Did the Obama administration indulge health insurance companies with friendly changes to Medicare Advantage rate policies for 2017? Or did CMS officials stick to their guns on proposals the industry aggressively lobbied to kill? Experts say it was a little of both.
“It embodies the definition of compromise,” said John Gorman, a Washington-based Medicare Advantage consultant and former CMS official. “Everybody goes home pissed.”
David Windley, an equities analyst at Jefferies who tracks insurers, said it wasn't a loss for the industry, but he wouldn't call it a win either. “Maybe it's a save,” he said.
And the lengthy April 4 policy document doesn't even tell the entire story. Medicare Advantage insurers still scored two substantial wins in the past few weeks that aren't reflected in the rate notice.
Many who work or consult with the Medicare Advantage industry were paying close attention to this year's notice, a complex policy bible that affects plans sold for the coming year. Insurers and politicians urged the Obama administration not to rock the boat at the risk of alienating a powerful lobby and elderly voting bloc during a contentious presidential election cycle.
Among the many policies proposed in the draft notice, cuts to Medicare Advantage employer plans for retirees, also known as “employer group waiver plans” or EGWPs, drew the most lobbying and chatter.
The CMS surprised everyone in February by proposing to end the bidding process for employers and unions that sponsor Advantage plans and instead pay those plans lower lump sums. Many people, including those on the independent Medicare Payment Advisory Commission, supported the policy as a way to end blatant overpayments. But it wasn't on most people's radar heading into February.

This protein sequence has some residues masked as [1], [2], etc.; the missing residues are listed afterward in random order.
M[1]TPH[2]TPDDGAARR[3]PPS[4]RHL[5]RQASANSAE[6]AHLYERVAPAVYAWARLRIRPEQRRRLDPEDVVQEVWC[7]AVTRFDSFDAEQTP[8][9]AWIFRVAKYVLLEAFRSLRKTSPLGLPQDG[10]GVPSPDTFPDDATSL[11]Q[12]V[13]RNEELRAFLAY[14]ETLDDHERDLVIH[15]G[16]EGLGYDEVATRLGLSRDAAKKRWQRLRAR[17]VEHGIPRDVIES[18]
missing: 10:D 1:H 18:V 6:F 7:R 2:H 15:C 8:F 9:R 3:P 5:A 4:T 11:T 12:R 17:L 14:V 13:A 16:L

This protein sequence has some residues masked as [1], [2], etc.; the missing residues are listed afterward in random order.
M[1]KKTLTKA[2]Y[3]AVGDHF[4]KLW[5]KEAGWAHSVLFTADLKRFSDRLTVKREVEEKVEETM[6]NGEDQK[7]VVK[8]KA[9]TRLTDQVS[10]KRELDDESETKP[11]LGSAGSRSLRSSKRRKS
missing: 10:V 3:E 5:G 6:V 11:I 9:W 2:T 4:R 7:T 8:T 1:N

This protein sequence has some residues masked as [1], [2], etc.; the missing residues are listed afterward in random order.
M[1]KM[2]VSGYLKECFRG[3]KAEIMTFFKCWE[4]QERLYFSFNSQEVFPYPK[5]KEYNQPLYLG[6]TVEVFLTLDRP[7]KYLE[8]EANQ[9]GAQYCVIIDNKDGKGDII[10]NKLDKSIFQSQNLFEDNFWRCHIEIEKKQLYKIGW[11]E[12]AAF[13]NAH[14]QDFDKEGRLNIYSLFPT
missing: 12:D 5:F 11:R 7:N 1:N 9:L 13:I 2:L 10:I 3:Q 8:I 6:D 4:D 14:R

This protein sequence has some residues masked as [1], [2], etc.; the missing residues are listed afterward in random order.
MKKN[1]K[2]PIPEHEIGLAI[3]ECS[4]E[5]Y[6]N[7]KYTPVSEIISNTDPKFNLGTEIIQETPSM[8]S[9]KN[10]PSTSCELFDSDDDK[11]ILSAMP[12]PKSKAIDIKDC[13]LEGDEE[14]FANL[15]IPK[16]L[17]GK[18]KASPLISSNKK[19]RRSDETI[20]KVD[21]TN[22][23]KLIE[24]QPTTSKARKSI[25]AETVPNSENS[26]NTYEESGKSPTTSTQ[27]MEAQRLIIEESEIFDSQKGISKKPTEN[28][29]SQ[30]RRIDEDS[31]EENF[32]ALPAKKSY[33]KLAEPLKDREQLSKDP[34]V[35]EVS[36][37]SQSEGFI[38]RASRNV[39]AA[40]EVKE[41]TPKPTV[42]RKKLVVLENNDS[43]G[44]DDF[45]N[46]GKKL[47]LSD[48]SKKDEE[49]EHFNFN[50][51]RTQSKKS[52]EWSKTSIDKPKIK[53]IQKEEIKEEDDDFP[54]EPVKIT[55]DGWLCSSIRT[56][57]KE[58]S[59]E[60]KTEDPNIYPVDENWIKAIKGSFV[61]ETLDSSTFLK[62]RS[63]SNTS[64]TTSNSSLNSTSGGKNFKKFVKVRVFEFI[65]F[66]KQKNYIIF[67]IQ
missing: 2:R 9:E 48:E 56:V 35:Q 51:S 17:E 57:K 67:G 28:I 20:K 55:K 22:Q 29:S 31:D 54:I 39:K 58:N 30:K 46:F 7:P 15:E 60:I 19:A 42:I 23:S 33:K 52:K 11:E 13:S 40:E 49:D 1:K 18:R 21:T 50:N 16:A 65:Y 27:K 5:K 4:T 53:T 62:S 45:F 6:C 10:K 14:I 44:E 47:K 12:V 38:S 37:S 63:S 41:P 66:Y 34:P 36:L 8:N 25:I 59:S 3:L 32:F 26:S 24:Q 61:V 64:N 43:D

America's Health Insurance Plans and the Better Medicare Alliance, both backed by big insurers and employers, railed against the proposal, arguing it would force insurers to overhaul plans that seniors love. In the final notice, the CMS still moved forward with the EGWP cuts, which could save Medicare up to $5 billion over five years. However, it will phase in the change over two years to help employers and plans transition.
“CMS' calculation is that EGWPs don't impact every single plan,” said Ipsita Smolinski, managing director of healthcare policy consulting firm Capitol Street. “It's not like it's a shot across the bow to everyone.”
However, for the few insurers that cover the more than 3 million Advantage group retirees, profits likely will drop on the highly lucrative plans.
“This is a real hit on companies like Aetna that have upwards of half of their membership in group,” Gorman said.
The Better Medicare Alliance was one of the most outspoken groups criticizing the EGWP cuts and called the CMS' decision a “disappointment.” Republicans also vowed to “fight to protect this popular program.”
“This ill-advised move will have a direct effect on our nation's retirees and their healthcare choices,” Senate Finance Committee Chairman Orrin Hatch (R-Utah) said in a statement.